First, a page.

Individual differences in core affect variability and their relationship to personality and psychological adjustment

Department of Psychology, College of William and Mary, Williamsburg, Virginia, United States
Emotion (Impact Factor: 3.88). 06/2007; 7(2):262-74. DOI: 10.1037/1528-3542.7.2.262
Source: PubMed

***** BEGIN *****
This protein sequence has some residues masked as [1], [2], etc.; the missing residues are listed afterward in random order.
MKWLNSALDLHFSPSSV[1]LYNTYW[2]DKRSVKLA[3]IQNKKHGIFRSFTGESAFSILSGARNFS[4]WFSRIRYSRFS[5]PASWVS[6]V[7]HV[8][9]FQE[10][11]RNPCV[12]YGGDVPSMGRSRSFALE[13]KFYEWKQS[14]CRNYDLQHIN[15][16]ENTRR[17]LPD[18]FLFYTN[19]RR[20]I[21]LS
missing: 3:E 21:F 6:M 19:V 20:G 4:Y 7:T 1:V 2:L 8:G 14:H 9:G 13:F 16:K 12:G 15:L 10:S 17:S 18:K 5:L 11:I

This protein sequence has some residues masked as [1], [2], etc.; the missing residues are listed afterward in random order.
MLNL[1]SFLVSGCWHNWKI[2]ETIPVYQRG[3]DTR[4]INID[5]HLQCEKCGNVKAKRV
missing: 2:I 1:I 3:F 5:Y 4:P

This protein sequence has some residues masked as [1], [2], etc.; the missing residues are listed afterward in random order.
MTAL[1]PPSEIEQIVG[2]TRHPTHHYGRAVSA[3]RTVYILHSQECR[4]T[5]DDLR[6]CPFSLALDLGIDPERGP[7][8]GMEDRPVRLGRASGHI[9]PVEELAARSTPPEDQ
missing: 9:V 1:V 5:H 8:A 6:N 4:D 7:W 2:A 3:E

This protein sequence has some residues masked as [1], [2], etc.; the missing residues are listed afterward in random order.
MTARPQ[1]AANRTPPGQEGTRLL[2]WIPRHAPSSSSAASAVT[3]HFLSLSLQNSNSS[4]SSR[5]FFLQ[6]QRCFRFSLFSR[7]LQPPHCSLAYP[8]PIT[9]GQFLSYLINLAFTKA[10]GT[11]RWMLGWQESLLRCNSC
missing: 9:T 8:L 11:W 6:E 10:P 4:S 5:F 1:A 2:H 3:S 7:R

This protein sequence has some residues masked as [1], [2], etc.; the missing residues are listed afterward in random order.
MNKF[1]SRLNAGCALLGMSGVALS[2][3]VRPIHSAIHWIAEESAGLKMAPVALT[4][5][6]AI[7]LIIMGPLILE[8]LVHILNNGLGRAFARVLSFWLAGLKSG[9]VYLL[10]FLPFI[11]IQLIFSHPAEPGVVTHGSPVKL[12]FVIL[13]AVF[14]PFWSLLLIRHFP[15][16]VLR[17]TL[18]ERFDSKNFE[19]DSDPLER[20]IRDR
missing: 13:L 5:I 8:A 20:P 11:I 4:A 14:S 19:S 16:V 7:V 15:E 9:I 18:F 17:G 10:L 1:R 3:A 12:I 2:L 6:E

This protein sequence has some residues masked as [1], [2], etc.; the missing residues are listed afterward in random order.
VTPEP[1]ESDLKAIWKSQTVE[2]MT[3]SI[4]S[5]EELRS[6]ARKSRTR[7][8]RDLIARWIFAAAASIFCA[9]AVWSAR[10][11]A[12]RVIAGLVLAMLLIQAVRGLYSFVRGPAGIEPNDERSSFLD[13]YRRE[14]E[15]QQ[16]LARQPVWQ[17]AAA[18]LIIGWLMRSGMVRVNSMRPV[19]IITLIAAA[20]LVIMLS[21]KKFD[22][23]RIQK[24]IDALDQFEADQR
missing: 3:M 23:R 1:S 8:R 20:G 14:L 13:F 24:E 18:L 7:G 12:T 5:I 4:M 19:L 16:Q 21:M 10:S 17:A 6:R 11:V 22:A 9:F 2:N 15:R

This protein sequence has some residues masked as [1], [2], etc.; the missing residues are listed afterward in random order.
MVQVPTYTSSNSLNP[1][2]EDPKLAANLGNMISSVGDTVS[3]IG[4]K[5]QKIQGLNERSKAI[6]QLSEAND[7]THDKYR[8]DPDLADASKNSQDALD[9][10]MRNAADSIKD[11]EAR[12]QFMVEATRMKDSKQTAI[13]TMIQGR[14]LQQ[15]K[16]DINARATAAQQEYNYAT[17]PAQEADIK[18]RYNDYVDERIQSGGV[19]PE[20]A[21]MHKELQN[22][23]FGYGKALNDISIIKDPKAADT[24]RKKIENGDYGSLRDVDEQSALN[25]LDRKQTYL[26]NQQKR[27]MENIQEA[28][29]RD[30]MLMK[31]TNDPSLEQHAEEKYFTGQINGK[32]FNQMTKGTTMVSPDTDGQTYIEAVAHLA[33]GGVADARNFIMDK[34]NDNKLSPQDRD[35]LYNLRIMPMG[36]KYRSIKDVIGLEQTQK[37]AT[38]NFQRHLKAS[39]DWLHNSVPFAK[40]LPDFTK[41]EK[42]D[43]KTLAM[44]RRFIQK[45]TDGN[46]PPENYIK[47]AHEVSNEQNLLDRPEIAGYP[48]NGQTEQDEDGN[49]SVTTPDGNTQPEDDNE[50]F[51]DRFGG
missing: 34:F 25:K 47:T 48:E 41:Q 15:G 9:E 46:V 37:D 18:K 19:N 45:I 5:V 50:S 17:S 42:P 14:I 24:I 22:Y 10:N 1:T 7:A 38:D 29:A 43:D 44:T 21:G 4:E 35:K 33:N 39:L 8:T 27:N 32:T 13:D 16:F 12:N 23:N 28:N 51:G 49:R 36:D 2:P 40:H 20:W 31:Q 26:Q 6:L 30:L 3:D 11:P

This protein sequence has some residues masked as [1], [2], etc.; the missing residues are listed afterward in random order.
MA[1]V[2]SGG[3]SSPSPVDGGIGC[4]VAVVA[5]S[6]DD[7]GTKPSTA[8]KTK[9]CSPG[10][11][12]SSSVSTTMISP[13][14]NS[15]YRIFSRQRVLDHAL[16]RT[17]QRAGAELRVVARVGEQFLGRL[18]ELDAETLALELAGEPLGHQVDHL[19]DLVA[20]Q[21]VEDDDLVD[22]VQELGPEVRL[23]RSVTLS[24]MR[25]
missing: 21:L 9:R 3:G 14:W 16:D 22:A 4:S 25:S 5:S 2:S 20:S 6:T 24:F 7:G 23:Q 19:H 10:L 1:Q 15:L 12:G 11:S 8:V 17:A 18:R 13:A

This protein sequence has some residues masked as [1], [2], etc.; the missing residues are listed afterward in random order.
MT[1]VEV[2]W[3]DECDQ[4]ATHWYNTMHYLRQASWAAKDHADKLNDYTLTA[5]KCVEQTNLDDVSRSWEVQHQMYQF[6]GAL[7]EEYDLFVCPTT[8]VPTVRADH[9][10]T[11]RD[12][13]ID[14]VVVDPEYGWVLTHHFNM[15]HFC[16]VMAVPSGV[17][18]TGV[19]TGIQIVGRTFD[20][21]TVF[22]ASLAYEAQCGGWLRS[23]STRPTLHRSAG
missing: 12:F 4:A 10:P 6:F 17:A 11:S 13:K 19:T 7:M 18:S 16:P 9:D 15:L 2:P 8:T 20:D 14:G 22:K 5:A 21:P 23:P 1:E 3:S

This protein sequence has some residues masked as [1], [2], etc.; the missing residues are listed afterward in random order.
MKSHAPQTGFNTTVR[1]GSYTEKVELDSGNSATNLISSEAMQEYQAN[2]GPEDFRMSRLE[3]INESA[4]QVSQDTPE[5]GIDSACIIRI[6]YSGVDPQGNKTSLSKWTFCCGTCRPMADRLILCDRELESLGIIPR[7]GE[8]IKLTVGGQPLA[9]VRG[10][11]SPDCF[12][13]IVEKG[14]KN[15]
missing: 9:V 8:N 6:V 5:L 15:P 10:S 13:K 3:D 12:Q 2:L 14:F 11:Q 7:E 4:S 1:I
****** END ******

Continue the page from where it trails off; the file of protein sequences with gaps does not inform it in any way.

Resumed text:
ABSTRACT How people's feelings change across time can be represented as trajectories in a core affect space defined by the dimensions of valence and activation. In this article, the authors analyzed individual differences in within-person affective variability defined as characteristics of core affect trajectories, introducing new ways to conceptualize affective variability. In 2 studies, participants provided multiple reports across time describing how they were feeling in terms of core affect. From these data, characteristics of participants' core affect trajectories were derived. Across both studies, core affect variability was negatively related to average valence, self-esteem, and agreeableness, and it was positively related to neuroticism and depression. Moreover, spin, a measure of how much people experienced qualitatively different feelings within the core affect space, was related more consistently to trait measures of adjustment and personality than other measures of within-person variability, including widely used measures of within-person single-dimension standard deviations.

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